Members of the American Academy of Nursing Expert Panel on Quality Health Care, in addition to the primary authors: Margaret M. Sovie; Chair; Marjorie Beyers; C. Alicia Georges; Colleen Goode; Shirley Girouard; Susan Grobe; Suzanne B. Henry; Carole Hudgings; Katherine Jones; Norma Lang; Patricia Moritz; Mae Taylor Moss; Judith A. Ryan; Roma Lee Taunton; and Joyce Verran. Opinions expressed in this paper are those of the individual authors and do not necessarily reflect the views of the American Academy of Nursing and the U.S. Army Medical Department, Department of the Army and Department of Defense.
Quality Health Outcomes Model
Article first published online: 2 OCT 2007
Image: the Journal of Nursing Scholarship
Volume 30, Issue 1, pages 43–46, March 1998
How to Cite
Mitchell, P. H., Ferketich, S., Jennings, B. M. and American Academy of Nursing Expert Panel on Quality Health Care (1998), Quality Health Outcomes Model. Image: the Journal of Nursing Scholarship, 30: 43–46. doi: 10.1111/j.1547-5069.1998.tb01234.x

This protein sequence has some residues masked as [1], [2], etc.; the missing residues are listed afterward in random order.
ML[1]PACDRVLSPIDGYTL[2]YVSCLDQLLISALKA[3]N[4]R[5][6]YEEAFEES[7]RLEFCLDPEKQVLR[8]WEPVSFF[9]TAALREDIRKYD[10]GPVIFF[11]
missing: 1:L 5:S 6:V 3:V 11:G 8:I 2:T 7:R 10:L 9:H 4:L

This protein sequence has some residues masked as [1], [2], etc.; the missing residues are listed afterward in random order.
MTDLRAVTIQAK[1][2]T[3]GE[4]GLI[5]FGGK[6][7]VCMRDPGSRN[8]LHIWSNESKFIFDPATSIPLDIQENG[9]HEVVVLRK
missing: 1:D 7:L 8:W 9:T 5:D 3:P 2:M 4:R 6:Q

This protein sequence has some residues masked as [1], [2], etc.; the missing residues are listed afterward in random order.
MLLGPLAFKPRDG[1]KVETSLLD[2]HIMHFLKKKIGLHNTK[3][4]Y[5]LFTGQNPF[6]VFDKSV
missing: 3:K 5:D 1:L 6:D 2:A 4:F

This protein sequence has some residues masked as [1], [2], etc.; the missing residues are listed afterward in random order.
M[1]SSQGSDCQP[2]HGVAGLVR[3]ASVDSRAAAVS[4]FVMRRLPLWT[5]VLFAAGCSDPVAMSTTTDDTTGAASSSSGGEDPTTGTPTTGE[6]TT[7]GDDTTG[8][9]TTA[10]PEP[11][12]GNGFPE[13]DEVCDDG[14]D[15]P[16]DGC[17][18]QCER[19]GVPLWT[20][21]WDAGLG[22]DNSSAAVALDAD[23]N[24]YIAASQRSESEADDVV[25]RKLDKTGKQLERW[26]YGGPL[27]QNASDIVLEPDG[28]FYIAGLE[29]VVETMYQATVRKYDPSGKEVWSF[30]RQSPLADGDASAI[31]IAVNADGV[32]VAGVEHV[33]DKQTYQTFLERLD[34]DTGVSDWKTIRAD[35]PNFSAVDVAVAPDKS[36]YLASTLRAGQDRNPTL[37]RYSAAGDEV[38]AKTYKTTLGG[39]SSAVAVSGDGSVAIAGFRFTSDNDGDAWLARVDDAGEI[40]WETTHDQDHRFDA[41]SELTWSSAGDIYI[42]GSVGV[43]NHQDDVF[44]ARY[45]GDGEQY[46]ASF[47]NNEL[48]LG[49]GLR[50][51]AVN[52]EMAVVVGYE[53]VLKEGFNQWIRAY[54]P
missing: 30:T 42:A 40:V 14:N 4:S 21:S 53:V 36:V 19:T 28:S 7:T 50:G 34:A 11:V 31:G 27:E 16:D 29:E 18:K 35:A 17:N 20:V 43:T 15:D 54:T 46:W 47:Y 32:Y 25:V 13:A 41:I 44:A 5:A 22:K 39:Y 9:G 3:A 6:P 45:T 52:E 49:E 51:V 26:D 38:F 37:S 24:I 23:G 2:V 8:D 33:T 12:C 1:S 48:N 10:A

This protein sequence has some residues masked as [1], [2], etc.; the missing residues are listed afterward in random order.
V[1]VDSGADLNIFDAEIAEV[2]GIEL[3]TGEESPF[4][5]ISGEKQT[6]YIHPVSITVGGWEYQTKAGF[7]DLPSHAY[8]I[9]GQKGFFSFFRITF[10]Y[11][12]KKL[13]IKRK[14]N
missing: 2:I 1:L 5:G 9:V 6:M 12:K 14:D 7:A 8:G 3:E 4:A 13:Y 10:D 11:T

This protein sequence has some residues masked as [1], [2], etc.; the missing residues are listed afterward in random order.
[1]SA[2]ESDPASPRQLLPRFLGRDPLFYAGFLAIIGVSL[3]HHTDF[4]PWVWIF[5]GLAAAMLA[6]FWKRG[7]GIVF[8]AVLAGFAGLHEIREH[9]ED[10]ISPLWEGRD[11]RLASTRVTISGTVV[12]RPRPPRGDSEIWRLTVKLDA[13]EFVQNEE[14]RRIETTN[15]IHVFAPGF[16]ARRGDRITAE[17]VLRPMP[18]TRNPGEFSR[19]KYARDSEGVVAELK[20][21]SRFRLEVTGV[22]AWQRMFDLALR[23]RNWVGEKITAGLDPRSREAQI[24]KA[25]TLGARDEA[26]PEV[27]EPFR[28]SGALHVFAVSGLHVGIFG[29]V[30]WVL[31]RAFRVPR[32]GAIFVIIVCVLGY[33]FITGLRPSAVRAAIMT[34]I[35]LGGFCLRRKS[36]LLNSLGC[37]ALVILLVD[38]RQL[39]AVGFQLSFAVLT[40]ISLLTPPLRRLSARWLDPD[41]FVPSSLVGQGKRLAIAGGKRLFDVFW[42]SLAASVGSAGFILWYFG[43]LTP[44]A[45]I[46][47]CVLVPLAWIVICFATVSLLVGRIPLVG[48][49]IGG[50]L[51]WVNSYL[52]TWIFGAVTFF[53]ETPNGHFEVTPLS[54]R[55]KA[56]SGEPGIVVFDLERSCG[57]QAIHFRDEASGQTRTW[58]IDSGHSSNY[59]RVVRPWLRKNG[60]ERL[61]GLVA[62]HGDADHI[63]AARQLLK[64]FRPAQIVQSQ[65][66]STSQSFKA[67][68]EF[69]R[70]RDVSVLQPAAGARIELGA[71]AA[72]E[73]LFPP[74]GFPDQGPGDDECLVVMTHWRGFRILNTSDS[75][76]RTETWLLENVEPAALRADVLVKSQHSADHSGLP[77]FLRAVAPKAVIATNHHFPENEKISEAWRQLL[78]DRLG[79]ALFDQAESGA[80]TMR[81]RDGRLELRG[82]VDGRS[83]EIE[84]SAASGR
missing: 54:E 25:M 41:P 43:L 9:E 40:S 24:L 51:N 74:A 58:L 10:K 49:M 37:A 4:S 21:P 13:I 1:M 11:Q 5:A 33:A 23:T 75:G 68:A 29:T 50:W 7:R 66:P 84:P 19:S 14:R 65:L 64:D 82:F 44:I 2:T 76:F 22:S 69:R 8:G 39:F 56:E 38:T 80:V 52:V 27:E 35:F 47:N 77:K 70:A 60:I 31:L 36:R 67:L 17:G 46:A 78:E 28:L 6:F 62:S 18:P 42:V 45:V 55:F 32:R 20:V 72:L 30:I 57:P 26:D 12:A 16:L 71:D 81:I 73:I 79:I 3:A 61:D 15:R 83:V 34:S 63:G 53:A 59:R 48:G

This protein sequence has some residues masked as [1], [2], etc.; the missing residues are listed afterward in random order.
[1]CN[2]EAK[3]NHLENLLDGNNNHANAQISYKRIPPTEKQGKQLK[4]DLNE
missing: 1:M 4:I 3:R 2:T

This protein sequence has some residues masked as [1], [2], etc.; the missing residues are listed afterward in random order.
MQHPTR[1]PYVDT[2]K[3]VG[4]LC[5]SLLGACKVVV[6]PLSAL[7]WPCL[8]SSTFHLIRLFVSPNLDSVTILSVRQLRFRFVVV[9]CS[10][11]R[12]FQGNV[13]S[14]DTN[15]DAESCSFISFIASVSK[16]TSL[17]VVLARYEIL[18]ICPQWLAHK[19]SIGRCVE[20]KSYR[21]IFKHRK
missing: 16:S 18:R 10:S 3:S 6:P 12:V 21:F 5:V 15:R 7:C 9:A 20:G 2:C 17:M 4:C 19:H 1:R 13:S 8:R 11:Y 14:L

- Issue published online: 2 OCT 2007
- Article first published online: 2 OCT 2007
- Accepted for publication December 17, 1997.
- quality of health care;
- conceptual models;
- health policy
Purpose: Donabedian's 1966 framework of structure, process, and outcome has guided three decades of study in the United States of the elements needed to evaluate and compare medical care quality. Donabedian's perspective was essentially linear, assuming that structures affect processes, which in turn affect outcomes. Patient characteristics are sometimes considered as mediating outcomes and clinical interventions are considered to be processes. A model is presented in the following article that relates multiple factors affecting quality of care to desired outcomes. It extends previous models by positing dynamic relationships with indicators that not only act upon, but reciprocally affect the various components.
Scope and Sources: The proposed model was derived from a synthesis of the authors' experience in quality of care practice and research, as well as selected previous theories.
Conclusions: The quality health outcomes model is sufficiently broad (a) to guide development of databases for quality improvement and outcomes management, (b) to suggest key variables in clinical intervention research, and (c) to provide a framework for outcomes research and outcomes management that compares not only treatment options, but organizational or system level interventions. The model also has several policy implications.